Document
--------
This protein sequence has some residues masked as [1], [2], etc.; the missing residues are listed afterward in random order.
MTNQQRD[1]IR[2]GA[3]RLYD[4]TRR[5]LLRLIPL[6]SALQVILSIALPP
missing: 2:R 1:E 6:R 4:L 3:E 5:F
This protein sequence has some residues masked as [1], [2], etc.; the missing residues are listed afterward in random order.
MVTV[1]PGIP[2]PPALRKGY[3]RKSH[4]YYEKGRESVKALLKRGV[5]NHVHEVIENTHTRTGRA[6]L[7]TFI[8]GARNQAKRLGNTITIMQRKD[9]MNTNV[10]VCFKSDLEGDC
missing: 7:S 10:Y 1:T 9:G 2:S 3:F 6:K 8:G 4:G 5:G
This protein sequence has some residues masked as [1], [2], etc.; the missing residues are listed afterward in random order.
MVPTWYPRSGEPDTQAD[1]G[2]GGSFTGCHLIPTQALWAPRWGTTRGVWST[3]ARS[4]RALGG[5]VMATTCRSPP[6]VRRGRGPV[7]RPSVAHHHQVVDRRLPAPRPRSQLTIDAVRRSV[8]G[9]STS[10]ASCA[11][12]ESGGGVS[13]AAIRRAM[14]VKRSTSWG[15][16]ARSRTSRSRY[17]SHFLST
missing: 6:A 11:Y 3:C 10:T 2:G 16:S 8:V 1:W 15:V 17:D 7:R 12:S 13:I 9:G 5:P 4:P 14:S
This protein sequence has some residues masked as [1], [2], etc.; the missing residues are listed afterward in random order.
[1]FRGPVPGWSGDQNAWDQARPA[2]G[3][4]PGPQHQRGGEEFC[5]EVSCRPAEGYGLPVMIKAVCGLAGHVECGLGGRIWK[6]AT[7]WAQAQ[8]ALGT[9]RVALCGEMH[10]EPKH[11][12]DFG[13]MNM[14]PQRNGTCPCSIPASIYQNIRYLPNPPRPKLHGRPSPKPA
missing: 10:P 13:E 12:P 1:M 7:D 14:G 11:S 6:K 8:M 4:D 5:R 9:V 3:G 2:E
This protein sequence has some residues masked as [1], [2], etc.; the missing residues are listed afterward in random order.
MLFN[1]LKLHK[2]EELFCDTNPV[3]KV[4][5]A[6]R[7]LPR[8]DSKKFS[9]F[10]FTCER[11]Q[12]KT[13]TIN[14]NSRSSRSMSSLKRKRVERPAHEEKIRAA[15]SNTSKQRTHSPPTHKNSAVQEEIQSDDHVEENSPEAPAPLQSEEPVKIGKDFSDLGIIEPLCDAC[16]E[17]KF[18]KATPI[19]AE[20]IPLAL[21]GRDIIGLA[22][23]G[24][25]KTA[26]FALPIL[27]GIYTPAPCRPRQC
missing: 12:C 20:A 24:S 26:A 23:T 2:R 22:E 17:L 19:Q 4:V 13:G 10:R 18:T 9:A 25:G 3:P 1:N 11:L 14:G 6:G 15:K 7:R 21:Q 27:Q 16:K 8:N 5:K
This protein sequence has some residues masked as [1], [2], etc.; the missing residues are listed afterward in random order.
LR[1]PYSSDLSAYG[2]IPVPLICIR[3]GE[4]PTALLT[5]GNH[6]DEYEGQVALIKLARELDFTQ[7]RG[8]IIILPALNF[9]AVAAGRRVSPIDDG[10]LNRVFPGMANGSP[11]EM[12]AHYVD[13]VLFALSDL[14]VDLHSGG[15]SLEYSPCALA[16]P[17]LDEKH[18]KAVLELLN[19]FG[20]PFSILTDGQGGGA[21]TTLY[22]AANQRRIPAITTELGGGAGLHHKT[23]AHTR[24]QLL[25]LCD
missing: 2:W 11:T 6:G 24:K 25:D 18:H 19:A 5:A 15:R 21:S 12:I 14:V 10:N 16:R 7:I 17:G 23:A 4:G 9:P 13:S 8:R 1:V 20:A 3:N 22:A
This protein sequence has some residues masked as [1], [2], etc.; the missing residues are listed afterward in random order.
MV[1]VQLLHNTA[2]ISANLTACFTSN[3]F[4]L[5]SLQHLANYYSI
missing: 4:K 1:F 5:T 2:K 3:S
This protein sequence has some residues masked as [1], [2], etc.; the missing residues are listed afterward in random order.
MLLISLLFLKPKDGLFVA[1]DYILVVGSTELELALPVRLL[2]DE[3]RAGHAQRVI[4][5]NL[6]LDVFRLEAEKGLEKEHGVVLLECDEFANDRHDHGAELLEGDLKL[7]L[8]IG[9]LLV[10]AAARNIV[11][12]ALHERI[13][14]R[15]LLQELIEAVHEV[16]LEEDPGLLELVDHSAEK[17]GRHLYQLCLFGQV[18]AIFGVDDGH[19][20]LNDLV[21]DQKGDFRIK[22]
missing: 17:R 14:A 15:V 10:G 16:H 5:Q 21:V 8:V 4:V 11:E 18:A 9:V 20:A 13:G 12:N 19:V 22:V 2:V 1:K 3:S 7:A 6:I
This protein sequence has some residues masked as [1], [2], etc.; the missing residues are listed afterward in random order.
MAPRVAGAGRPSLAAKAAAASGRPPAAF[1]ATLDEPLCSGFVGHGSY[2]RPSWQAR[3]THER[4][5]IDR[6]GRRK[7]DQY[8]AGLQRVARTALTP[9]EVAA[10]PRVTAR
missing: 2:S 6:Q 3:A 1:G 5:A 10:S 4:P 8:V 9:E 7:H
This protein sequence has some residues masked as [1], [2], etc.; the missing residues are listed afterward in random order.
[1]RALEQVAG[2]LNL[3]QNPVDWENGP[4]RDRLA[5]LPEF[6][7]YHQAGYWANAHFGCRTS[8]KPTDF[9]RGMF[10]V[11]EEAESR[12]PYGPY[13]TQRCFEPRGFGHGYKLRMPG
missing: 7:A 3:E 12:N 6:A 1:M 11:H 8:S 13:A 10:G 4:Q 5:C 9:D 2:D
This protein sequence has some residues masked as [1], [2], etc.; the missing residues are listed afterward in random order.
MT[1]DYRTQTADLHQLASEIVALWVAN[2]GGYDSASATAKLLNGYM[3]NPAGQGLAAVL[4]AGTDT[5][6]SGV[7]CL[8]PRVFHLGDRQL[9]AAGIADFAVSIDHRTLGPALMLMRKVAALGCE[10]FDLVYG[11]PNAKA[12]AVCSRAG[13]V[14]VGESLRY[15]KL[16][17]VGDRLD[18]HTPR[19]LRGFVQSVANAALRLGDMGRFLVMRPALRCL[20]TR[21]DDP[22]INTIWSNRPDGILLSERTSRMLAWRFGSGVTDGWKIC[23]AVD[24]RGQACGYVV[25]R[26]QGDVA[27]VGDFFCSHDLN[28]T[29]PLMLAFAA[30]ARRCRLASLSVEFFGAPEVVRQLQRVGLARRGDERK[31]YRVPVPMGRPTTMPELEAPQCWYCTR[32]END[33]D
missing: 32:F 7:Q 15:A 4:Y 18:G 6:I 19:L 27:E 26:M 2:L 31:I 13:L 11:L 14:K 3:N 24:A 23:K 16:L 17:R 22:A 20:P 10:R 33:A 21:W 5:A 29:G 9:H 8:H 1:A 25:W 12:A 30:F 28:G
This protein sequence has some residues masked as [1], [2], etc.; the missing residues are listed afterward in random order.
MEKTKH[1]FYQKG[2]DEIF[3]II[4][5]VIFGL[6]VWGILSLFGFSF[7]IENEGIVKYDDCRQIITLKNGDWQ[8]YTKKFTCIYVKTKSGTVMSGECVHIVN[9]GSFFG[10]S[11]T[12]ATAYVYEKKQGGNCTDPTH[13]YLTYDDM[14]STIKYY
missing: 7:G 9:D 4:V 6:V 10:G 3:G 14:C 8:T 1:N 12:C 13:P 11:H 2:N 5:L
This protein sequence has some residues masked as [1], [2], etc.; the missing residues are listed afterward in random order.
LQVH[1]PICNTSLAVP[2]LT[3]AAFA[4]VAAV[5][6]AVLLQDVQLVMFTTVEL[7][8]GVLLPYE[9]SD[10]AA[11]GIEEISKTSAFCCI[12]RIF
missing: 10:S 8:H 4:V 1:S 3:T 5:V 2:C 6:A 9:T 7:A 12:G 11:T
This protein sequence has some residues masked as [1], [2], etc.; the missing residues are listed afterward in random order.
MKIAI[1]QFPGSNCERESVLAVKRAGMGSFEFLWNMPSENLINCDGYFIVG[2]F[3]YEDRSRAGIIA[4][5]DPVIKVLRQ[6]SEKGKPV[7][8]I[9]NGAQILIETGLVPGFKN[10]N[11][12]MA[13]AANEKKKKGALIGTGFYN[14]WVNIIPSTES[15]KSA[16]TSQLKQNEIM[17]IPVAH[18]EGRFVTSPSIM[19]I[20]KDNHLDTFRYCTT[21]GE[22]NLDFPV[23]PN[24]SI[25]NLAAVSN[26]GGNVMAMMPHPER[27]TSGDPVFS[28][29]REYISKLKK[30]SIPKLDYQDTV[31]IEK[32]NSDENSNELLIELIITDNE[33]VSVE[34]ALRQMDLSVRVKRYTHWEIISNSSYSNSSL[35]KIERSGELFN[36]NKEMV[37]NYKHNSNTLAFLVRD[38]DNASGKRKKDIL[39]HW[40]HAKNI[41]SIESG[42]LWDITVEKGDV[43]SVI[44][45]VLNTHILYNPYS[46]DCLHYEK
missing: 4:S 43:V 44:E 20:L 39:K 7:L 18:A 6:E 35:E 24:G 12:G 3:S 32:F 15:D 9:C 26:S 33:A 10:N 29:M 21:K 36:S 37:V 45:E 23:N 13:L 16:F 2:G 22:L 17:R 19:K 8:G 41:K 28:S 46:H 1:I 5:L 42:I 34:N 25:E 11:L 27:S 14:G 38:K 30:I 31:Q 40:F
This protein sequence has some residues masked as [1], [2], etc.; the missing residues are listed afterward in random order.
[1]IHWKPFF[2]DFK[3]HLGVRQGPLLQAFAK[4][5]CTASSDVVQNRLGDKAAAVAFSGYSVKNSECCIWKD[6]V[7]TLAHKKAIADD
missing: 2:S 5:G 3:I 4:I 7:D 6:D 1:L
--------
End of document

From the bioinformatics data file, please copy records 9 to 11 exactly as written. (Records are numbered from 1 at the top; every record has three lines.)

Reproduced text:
This protein sequence has some residues masked as [1], [2], etc.; the missing residues are listed afterward in random order.
MAPRVAGAGRPSLAAKAAAASGRPPAAF[1]ATLDEPLCSGFVGHGSY[2]RPSWQAR[3]THER[4][5]IDR[6]GRRK[7]DQY[8]AGLQRVARTALTP[9]EVAA[10]PRVTAR
missing: 2:S 6:Q 3:A 1:G 5:A 10:S 4:P 8:V 9:E 7:H
This protein sequence has some residues masked as [1], [2], etc.; the missing residues are listed afterward in random order.
[1]RALEQVAG[2]LNL[3]QNPVDWENGP[4]RDRLA[5]LPEF[6][7]YHQAGYWANAHFGCRTS[8]KPTDF[9]RGMF[10]V[11]EEAESR[12]PYGPY[13]TQRCFEPRGFGHGYKLRMPG
missing: 7:A 3:E 12:N 6:A 1:M 11:H 8:S 13:A 10:G 4:Q 5:C 9:D 2:D
This protein sequence has some residues masked as [1], [2], etc.; the missing residues are listed afterward in random order.
MT[1]DYRTQTADLHQLASEIVALWVAN[2]GGYDSASATAKLLNGYM[3]NPAGQGLAAVL[4]AGTDT[5][6]SGV[7]CL[8]PRVFHLGDRQL[9]AAGIADFAVSIDHRTLGPALMLMRKVAALGCE[10]FDLVYG[11]PNAKA[12]AVCSRAG[13]V[14]VGESLRY[15]KL[16][17]VGDRLD[18]HTPR[19]LRGFVQSVANAALRLGDMGRFLVMRPALRCL[20]TR[21]DDP[22]INTIWSNRPDGILLSERTSRMLAWRFGSGVTDGWKIC[23]AVD[24]RGQACGYVV[25]R[26]QGDVA[27]VGDFFCSHDLN[28]T[29]PLMLAFAA[30]ARRCRLASLSVEFFGAPEVVRQLQRVGLARRGDERK[31]YRVPVPMGRPTTMPELEAPQCWYCTR[32]END[33]D
missing: 32:F 7:Q 15:A 4:Y 18:G 6:I 19:L 27:E 26:M 2:L 31:I 13:L 11:L 14:K 3:N 24:A 23:K 16:L 17:R 22:A 20:P 10:R 33:A 21:W 5:A 29:G 9:H 8:H 1:A 25:W 12:A 30:F 28:G